Policy Memos

No Enemy at the Gate: An Unusual Election Cycle in Russia

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A few weeks after the September 2004 hostage crisis in Beslan, North Ossetia, the leading propaganda man of the Putin regime, Vladislav Surkov, declared: "We must all realize—the enemy is at the gate." The claim that Russia is surrounded by all sorts of enemies, from radical Islamists in the Caucasus to the U.S. military in Europe and Central Asia, legitimized a range of measures aimed at consolidating the "vertical of power." This trend culminated in 2007, in the run-up to parliamentary and presidential elections, held against the background of an open confrontation with the West and a crackdown on the liberal opposition within the country. [...]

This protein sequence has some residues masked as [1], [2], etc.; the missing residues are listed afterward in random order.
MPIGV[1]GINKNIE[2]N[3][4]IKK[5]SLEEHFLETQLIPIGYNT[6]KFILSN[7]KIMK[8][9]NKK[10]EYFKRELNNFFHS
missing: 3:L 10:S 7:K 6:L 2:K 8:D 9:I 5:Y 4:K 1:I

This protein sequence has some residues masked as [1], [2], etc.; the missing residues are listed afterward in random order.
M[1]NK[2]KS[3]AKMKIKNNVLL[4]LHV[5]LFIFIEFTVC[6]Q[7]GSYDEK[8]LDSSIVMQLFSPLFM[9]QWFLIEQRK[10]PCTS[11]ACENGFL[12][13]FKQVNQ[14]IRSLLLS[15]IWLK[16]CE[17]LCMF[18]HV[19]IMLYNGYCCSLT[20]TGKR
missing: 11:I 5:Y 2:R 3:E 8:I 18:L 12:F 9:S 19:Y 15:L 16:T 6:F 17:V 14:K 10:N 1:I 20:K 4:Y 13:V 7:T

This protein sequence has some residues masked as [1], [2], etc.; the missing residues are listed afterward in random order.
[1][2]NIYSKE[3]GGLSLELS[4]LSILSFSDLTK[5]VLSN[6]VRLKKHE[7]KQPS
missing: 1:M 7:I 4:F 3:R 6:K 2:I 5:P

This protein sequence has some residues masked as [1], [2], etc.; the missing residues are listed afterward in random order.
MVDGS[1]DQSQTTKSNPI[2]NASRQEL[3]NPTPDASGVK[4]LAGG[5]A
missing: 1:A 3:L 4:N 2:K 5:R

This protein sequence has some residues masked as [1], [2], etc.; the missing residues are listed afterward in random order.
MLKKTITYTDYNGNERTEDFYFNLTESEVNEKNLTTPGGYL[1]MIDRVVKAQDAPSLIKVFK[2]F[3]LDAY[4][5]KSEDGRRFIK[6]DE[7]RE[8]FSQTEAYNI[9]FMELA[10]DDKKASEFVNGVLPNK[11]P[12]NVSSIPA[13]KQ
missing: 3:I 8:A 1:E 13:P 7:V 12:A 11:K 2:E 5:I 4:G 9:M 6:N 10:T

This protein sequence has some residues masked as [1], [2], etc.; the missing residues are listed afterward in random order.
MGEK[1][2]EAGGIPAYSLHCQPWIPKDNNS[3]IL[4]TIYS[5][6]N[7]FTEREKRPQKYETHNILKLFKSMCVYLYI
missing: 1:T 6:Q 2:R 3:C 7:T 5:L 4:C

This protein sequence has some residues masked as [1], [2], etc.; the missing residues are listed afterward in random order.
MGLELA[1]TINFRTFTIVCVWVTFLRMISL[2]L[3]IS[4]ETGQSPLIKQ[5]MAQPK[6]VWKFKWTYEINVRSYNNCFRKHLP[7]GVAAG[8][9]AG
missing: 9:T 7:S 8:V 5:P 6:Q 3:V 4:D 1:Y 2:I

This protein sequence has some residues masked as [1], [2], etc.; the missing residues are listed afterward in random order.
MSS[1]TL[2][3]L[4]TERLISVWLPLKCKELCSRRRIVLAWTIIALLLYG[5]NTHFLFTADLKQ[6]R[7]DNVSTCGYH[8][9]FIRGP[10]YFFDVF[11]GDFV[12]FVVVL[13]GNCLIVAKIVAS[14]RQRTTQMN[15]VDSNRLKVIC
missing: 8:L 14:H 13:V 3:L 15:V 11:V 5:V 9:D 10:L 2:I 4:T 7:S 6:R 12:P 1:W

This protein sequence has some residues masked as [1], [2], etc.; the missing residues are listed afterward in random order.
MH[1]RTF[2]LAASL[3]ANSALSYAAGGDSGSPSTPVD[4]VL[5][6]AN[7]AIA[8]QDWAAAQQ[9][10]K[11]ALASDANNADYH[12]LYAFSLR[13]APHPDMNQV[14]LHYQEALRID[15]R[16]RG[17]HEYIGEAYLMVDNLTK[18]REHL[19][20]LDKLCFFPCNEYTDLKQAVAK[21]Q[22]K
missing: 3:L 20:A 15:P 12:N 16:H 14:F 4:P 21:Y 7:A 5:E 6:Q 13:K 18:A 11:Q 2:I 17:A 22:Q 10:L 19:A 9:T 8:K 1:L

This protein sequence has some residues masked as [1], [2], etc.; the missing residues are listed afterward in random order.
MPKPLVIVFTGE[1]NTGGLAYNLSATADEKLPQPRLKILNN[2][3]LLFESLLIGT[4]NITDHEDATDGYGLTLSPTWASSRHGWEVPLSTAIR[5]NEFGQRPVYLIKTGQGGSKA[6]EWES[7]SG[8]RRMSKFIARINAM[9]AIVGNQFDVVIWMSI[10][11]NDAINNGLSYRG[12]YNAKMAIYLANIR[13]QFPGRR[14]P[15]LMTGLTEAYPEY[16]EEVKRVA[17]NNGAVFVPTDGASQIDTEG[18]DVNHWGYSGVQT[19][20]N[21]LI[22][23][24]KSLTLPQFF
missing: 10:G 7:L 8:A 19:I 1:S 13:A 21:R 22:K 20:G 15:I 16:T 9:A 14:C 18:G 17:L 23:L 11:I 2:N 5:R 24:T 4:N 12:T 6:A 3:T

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About the author

Professor, EU–Russia Studies
University of Tartu, Estonia